The "morning session" ended about 3:00 after all of the transportation issues and we were starved. Sandy took us to a place where we got Shawamas (Schwar-mas). They are a wrap that is kind of like a Gyro. You can get chicken, beef or vegetable. They have pulled meat with lettuce, tomato, onion and mayonnaise. They were great.
We then returned back to the NLC and took a much needed break for a few hours before joining with Delbert and Sandy for their traditional Sunday dinner of popcorn. That's because they typically will go out and have a big lunch so they really aren't that hungry at dinner time. Sandy also made a great apple cake. Each night we've had devotions and singing and we get a chance to reflect on the day and what we got out of it. This weekend was special to each one of us in so many different ways, but the bottom line to everyone was that the kids had a great time and met Christ this weekend. Delbert shared that Pastor Kenneth was on the very first kids camp when he was a kid 13 years ago and now he is a pastor. Joseph, who I wrote about yesterday, also attended kids camp when he was in his teens. It's just possible that we have begun the journey of more Kenneths and Josephs this weekend that will end up affecting Africa for years to come. What an honor.
So, what did I learn today? I've mentioned before how well the kids have gotten along. In fact, on Saturday night a little girl got up to say how grateful she was that everyone got along and there was not fighting. Delbert explained today that these kids all come from different tribes. There are always battles going on between tribes. Not all out wars, but in-fighting between them. So having the kids be so well behaved with each other, considering their tribal backgrounds, was very unusual. Hopefully what they learned this weekend will carry over to their everyday life and will stop the patterns that have been established. Only time will tell.
Today is our last day at the New Life Center. It will be mostly resting up, doing laundry, and then going to the market in the afternoon. The market is the place that I mentioned was like the Oldsmar Flea Market on steroids. Don't know if I'm looking forward to that or not. We will try to bind another 100 books before we leave though.
All for now,
Your Zambia Mission Team
FINAL DAY IN ZAMBIA
Well, yesterday was our final full day in Africa, and it was very special. In the morning we went to Victoria Falls, one of the seven wonders of the world, and there are really no words to describe how beautiful and huge it is. We came in on the Zambia side and were only able to see about 1/2 of the falls because the other half is on the Zimbabwe side. In fact, the main part of the falls is on that side and we were not able to cross over there. The full falls are about one mile long and is fed by the Zambesi River. But what we saw was magnificent, and this is the dry season. There is no way to describe it except through pictures so you will have to wait to see those.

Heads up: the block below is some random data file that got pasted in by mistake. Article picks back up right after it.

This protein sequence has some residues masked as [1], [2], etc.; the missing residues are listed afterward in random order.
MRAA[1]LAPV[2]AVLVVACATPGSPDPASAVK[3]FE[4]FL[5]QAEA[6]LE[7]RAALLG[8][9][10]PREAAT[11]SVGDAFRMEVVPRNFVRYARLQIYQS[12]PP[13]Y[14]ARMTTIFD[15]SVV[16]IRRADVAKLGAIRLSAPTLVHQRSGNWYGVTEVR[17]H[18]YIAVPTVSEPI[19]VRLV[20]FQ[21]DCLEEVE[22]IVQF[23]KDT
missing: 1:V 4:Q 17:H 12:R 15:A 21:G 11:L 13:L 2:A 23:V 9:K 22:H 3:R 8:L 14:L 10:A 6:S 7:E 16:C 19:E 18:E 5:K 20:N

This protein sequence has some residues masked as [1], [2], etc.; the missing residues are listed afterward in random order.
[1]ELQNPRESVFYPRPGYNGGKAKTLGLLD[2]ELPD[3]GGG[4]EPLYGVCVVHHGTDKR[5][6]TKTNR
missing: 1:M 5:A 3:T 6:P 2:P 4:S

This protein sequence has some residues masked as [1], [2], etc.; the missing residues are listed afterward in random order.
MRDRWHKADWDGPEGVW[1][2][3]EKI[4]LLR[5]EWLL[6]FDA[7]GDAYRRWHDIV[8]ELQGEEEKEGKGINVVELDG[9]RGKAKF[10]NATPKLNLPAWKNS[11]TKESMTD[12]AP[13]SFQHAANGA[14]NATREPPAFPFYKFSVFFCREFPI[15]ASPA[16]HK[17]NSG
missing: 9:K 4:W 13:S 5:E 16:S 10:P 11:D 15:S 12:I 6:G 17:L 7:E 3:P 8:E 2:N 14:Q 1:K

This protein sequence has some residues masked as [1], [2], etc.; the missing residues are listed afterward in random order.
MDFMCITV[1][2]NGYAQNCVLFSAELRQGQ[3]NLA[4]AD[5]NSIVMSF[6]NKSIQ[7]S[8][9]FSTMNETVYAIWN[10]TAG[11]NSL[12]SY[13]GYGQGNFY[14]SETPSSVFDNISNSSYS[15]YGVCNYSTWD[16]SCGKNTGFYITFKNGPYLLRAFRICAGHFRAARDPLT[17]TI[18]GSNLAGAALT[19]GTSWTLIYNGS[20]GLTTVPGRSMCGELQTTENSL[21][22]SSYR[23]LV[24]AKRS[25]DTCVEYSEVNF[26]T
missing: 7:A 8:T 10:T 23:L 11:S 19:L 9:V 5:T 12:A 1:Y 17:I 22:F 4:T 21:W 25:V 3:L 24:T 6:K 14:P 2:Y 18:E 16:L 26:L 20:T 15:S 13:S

The afternoon was spent going to the Mukuna village. This is a native village that is over 700 years old. We parked under this very large tree. What we did not know, but learned soon after, was that this was a very special tree. When David Livingstone came to visit this village, the people had never seen a white man. They thought he was a ghost so they had him sit under this tree and wait for three days before he was able to visit with the people. I find that kind of funny because if I thought I saw a ghost, I don't know if I would be inviting him to sit.
The chief of the village is chosen from one family, so for 700 years this family has been ruling the tribe. And that person is chief for life. The only way to replace him is if he dies, or if you poison him! And the only ones that can be chief are his brother, his son or his grandson. The tribal council selects who the next chief will be. The chief has to swallow a stone that they call the stone of life. It is the same stone that is passed from chief to chief and I don't want to know how they get it out of the prior chief. The stone is in the chief for life.
There are 7,000 people in this village, and each family has a kind of compound in that they surround their huts by a fence. The parents have one hut, the sons have another and the daughters have another. They are typically made of straw and thatch and closed in with mud. There are also mud huts and some that are made of clay. We had a guide that came along with us and explained everything about the village.
They also have a market where visitors are supposed to visit and they hope will buy. It is the main way they raise money to support the village. We went through and made some purchases ourselves, but they did not get rich off of us. One of us was looking for a souvenier elephant and mentioned it to someone else very quietly. By the time we reached the first shop, everyone knew we wanted an elephant and all of them were holding them up as we approached their shop. It was a wonderful experience to visit this village and see how people live even today.
One funny thing, one of the mud huts with a thatch roof had a satellite dish on top!!
So today we leave for home. We have a 1:15 flight out of Livingstone and get into Tampa at about 1:00 on Tuesday. So that's 30 hours of travel. We have a 5 hour layover in Johannesburg and a 3 hour layover in New York. So pray for safe travels and we will send a final update once we get home.
Your Zambia Mission Team